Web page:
The “water protectors” at the Oceti Sakowin camp near the reservation responded to the news with resolution as well as joy. John Bigelow, an enrolled Standing Rock Sioux, wore a black beanie reading “Water Is Life” as he told a news conference: “We are not going anywhere.” But later that day, a fierce winter storm hit, and Standing Rock Sioux Chairman Dave Archambault II urged protesters to leave. Thousands did. “While this phase of the struggle relied largely on the protectors at camp, this next stage will be focused on the legal battles,” Archambault said in a statement.

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The Standing Rock Sioux’s triumph — delivered in the waning days of the Obama administration — is only temporary. The Army Corps committed to a more robust analysis of the pipeline’s potential environmental impacts, likely halting construction for months or even a couple of years. But President-elect Donald Trump supports the pipeline, in which he held a financial interest until recently. So the future remains murky at best: “What will happen in an anti-science, anti-Indian and pro-fossil fuel administration, we’ll just have to see,” says Hasselman, an Earthjustice attorney.

The protests gained steam in late summer, after the Standing Rock Sioux filed suit to stop pipeline construction, claiming that the government failed to adequately consult with the tribe and that the Corps’ expedited environmental review was not thorough enough. After the tribe asked for a preliminary injunction to stall construction, a federal judge in September ruled that the Corps had met its obligation to consult with it, saying that tribal representatives repeatedly failed to attend meetings. In response to protests and political pressure, however, the Department of the Army, the Justice Department and the Department of the Interior stepped in to block the project while the Corps reconsidered.

That led up to the Corps deciding that a full environmental impact statement is necessary. Experts say it will be difficult for the Trump administration to evade this time-consuming requirement, which entails extensive study and significant input from the tribe and the public. Failure to conduct it would probably be seen by a judge as “arbitrary and capricious,” says Carpenter. The same is true for the Army’s commitment to a higher level of consultation with the tribe, including releasing those documents formerly withheld from the tribe.

Trump, however, told Fox News Sunday in mid-December that he’d solve the impasse “very quickly” after taking office, though he didn’t explain how. Dakota Access LLC, the pipeline company, asked a judge to intervene, claiming that an easement is unnecessary because the government already gave permission for the pipeline to cross the lake. In its court filing, Dakota Access calls the new requirement for a lengthy review process “part of a transparent capitulation to political pressure.”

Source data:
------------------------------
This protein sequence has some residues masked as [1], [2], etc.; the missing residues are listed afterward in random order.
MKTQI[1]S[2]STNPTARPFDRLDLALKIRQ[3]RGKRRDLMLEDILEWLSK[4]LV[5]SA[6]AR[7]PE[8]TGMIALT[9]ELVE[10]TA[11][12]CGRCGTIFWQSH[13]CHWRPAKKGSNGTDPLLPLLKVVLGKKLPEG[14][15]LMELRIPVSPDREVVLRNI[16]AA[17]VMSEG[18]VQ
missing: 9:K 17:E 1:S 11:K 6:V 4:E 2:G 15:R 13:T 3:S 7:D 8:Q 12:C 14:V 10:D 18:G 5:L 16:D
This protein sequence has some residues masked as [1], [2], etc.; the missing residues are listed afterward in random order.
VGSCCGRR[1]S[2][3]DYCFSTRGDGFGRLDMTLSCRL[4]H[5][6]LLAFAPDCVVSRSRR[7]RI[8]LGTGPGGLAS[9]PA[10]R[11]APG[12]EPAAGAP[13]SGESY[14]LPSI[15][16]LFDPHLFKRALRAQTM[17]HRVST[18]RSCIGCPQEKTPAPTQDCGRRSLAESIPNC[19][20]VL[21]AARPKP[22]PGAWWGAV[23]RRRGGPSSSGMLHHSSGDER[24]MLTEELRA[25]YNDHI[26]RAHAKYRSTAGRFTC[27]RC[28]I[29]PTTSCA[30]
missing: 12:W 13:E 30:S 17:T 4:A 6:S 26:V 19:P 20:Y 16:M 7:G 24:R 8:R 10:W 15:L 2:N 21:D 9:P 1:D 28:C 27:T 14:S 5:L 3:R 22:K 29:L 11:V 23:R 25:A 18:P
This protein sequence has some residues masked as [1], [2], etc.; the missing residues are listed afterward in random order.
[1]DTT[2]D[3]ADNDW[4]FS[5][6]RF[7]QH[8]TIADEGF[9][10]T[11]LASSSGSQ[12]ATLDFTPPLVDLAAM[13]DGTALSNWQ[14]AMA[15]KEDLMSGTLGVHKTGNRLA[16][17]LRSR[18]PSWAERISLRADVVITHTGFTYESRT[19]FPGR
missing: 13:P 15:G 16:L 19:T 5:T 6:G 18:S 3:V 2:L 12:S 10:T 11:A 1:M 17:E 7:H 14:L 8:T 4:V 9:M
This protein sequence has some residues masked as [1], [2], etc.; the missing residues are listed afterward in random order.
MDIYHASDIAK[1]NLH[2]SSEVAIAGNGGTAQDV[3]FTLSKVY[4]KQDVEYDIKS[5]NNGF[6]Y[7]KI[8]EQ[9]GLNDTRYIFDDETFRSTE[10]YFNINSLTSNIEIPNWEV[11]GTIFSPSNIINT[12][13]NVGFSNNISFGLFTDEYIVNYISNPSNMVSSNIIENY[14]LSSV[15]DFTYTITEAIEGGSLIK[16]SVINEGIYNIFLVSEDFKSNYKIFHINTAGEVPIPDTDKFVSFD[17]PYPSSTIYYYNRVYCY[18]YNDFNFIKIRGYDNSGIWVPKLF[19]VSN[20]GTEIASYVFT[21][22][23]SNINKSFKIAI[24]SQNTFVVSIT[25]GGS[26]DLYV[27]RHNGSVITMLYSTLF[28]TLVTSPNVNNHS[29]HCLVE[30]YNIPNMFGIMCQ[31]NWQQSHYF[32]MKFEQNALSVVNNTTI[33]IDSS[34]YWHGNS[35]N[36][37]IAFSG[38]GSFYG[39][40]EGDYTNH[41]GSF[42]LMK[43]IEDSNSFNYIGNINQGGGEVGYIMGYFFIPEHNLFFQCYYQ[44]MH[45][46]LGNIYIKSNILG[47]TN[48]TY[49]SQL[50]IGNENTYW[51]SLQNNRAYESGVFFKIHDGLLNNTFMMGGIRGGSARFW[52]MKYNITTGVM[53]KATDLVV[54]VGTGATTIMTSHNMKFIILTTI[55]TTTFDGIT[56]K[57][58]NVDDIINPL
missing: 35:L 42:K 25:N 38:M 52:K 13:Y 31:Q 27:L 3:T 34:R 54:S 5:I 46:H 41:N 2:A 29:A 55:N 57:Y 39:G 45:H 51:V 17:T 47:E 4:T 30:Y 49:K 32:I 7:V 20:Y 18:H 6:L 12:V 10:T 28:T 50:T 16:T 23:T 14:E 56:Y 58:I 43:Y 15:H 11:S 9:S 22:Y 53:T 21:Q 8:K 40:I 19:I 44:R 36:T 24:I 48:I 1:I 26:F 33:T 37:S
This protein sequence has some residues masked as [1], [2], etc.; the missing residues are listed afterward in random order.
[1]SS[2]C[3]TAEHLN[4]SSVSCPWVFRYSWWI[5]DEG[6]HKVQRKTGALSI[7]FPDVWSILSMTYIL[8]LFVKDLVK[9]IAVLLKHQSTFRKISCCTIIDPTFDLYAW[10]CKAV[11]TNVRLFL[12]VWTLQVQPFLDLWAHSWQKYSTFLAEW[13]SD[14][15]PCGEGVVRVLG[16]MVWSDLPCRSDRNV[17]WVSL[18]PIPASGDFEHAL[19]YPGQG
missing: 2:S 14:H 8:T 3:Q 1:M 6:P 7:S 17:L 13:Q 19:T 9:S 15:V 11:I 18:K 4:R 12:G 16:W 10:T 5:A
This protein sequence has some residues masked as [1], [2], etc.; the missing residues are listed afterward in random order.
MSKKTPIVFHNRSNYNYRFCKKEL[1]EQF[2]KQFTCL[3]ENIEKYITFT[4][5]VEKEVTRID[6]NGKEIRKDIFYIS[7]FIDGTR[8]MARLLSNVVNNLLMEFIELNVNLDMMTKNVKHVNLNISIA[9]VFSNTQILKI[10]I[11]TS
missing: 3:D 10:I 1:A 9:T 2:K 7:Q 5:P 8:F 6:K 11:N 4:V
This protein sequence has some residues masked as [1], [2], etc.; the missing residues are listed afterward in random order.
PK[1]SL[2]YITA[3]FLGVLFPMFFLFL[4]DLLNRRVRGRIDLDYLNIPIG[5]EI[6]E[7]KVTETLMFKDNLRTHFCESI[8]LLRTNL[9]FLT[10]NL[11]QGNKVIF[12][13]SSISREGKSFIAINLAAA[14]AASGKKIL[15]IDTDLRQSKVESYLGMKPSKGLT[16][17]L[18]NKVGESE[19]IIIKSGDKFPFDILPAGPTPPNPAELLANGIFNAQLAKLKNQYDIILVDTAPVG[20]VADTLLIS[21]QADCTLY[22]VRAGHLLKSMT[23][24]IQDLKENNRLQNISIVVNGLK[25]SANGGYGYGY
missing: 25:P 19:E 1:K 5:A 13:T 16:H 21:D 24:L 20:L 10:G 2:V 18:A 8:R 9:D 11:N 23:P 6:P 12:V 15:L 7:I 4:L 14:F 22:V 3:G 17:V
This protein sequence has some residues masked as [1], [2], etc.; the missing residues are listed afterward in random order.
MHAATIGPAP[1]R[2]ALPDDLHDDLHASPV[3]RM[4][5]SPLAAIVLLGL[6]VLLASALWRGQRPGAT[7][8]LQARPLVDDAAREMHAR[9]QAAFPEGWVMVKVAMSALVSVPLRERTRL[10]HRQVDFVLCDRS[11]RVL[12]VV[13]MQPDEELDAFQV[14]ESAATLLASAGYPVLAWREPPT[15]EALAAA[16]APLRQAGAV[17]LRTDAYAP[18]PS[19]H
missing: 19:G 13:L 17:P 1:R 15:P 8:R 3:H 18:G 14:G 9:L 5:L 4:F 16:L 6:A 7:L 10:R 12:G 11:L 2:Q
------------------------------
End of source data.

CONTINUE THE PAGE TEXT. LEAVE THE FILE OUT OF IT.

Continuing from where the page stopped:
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The judge has refused to rule immediately, saying he’ll consider the company’s request early next year. The tribe’s lawyers seem confident that it will fail but some industry experts disagree.

The Standing Rock Sioux and their supporters hailed the Obama administration’s decision to require further review and to release the documents, even though they didn’t get what they wanted: a permanent rejection of the easement to cross the river. “It buys time in this fight,” says Raúl Grijalva, D-Ariz., the ranking Democrat of the House Natural Resources Committee.

Grijalva visited Standing Rock in September and says he was impressed: The protesters include representatives of many tribes and environmental and civil rights activists from around the country and abroad, strongly united and prepared for the attacks on the environment, poor communities and tribes that they expect to see once Trump takes office. “Those fights are not going away; they’re going to intensify,” he says, adding that next time, it won’t take months for protests to start: “That would happen so quickly.”

Another version of this story appeared in the print edition of High Country News.

Correspondent Elizabeth Shogren writes HCN’s DC Dispatches from Washington.  

Contributing editor Tay Wiles contributed reporting.